Harry Shearer discards his black-humored charm in his documentary, “The Big Uneasy,” a very important film about Hurricane Katrina’s destruction of New Orleans that should be required viewing for every thinking human being who lives in this world.
One of many controversial issues raised by Shearer is whether or not what happened in New Orleans could have been prevented. Even more disturbing, is that the problems that arose pre-Katrina in New Orleans, are prevalent in many other states throughout the country. Yet most
are completely unaware that these complications exist.
I had the privilege of speaking with Harry Shearer in the interview that follows:
How did “The Big Uneasy” come about?
I made “The Big Uneasy” in reaction to something I’d heard from one of the major network anchors about this story. The person said, “We just feel that the emotional stories are more compelling for our audience,” and I thought that this person encapsulated what was wrong with both the network coverage (including the cable coverage) and some of the documentaries that I’d seen.
Do you have a background in journalism?
Yes. When I was a kid, I worked for Newsweek, and freelanced for the LA Times, the New York Times, and [various] magazines. I also covered the O.J. Simpson civil trial for Slate.com. So yes, I’d had grounding in handling factual material.
Did you have a personal reason for making the film?
Well, I’m a resident of New Orleans, and live there for much of the year.
Were you there when Katrina struck?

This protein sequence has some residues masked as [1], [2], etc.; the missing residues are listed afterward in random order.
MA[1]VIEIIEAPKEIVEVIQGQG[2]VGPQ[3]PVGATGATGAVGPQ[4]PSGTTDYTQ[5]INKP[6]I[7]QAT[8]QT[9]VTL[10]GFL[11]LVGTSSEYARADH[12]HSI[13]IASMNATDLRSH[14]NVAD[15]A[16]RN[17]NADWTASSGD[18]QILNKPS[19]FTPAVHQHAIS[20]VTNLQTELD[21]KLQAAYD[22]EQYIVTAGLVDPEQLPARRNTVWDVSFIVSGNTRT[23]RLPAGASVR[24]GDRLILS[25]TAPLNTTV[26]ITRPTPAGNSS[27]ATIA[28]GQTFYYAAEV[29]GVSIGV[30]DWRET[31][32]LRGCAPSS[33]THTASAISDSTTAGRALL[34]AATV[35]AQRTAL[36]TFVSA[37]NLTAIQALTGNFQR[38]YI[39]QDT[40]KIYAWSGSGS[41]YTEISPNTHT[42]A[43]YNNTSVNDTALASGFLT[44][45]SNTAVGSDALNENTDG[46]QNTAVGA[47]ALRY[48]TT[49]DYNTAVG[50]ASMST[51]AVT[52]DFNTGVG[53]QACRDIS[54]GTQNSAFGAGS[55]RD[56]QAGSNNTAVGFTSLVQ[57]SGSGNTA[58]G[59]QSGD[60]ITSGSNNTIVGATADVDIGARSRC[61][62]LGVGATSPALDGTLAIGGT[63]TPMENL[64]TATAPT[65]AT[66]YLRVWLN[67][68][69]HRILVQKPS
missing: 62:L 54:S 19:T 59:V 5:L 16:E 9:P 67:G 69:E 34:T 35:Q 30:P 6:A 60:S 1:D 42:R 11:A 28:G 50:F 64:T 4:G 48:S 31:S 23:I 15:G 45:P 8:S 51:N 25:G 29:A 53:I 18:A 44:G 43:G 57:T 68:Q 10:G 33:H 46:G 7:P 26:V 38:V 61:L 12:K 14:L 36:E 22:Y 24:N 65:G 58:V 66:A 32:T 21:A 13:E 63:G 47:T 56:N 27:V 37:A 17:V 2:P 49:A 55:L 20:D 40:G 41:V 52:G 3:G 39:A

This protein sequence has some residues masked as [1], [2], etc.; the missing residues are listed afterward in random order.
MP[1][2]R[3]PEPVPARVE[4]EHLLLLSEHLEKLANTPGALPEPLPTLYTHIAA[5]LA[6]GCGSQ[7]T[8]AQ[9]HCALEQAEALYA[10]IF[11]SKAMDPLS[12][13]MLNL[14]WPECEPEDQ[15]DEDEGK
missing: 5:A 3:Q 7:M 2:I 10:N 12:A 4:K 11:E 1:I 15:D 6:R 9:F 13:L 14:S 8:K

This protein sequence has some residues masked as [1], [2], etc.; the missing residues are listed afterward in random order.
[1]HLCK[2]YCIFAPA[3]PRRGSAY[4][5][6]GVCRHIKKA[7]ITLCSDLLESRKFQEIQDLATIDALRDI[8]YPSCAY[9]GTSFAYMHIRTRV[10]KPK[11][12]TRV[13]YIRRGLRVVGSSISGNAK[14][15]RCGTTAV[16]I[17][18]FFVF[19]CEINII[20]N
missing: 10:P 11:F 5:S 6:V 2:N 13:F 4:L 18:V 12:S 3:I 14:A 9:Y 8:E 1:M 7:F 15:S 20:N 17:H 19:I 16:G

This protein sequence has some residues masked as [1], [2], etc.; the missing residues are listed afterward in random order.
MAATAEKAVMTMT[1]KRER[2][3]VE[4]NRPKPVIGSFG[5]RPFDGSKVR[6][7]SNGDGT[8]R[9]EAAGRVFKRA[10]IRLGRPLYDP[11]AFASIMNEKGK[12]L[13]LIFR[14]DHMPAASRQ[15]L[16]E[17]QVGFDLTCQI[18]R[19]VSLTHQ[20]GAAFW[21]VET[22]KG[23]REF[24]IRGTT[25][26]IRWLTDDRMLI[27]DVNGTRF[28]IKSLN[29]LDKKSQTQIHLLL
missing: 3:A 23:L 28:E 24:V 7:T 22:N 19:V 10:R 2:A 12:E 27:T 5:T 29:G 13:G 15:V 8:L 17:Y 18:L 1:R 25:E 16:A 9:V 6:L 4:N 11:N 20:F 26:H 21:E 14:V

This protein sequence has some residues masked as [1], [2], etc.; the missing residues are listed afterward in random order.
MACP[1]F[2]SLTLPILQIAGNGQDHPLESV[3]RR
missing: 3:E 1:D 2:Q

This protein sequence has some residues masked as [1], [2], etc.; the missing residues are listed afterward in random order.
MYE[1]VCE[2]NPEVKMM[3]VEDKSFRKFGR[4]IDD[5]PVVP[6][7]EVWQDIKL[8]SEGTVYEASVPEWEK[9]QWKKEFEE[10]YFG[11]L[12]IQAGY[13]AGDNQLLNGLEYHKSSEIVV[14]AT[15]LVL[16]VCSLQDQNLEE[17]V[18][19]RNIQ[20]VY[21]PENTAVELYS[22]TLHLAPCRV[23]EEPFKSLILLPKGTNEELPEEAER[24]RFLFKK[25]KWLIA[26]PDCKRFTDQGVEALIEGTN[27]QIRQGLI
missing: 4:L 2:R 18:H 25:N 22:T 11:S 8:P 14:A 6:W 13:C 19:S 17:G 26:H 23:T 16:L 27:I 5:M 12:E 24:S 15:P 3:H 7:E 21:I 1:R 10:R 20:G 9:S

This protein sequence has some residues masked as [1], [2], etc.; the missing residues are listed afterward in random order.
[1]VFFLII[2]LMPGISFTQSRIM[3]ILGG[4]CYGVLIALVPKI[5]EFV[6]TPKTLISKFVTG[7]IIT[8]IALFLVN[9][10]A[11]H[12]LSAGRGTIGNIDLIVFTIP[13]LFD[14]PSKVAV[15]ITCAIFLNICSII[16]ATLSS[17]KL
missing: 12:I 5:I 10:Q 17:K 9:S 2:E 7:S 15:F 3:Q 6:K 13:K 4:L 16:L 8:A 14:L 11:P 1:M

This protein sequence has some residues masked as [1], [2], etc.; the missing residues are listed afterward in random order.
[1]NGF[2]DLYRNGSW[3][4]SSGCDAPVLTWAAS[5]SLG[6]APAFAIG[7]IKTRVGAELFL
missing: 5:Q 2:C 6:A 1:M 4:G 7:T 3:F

I was not there at the time of the flood because I was in Los Angeles working on a doc called, “For Your Consideration.” But [soon after] I took a plane, and got to New Orleans the next day.
Were any members of your family there when Katrina hit?
No, my only family is my wife, and she wasn’t there at the time. I have no history in New Orleans, other than that I went down there in 1988 and fell in love with it— and began spending more and more time there ever since.
Had you ever experienced such a disaster in New Orleans before?
In 1999 I evacuated for one hurricane. That was when my mom was still with us, and was down there. We were the last flight out at that point.
Did you have damage to your property with Katrina?
That was very lucky.
Yeah, that’s why I had the energy to pay attention, and absorb all the information. That’s what I was doing while everyone else was fixing up their places, or arguing with their insurance companies. Each day I was getting more and more frustrated by the fact that the national media were not picking up on the story. I interviewed many of the people on my radio show, but it was clear to me that none of what was happening was impinging on the major media.
Did you approach Maria Garzino, or did she approach you?
She lives in Los Angeles and had heard my public radio show which is on the air down there.
Really…what’s your radio show called?
It’s called “Le Show.” She’d heard my interview with Ivor van Heerden, and she emailed me and said, ‘I have some information for you.’
I asked some folks that I knew and trusted in New Orleans about the hydraulic pumps, and they basically said, ‘No, that’s not really a story.’ So I didn’t get back in touch with her [Maria Garzino] until a public radio reporter in Los Angeles by the name of Molly Peterson did a radio interview with her. When I heard that interview, I knew there was a story and I got in touch with Maria right away.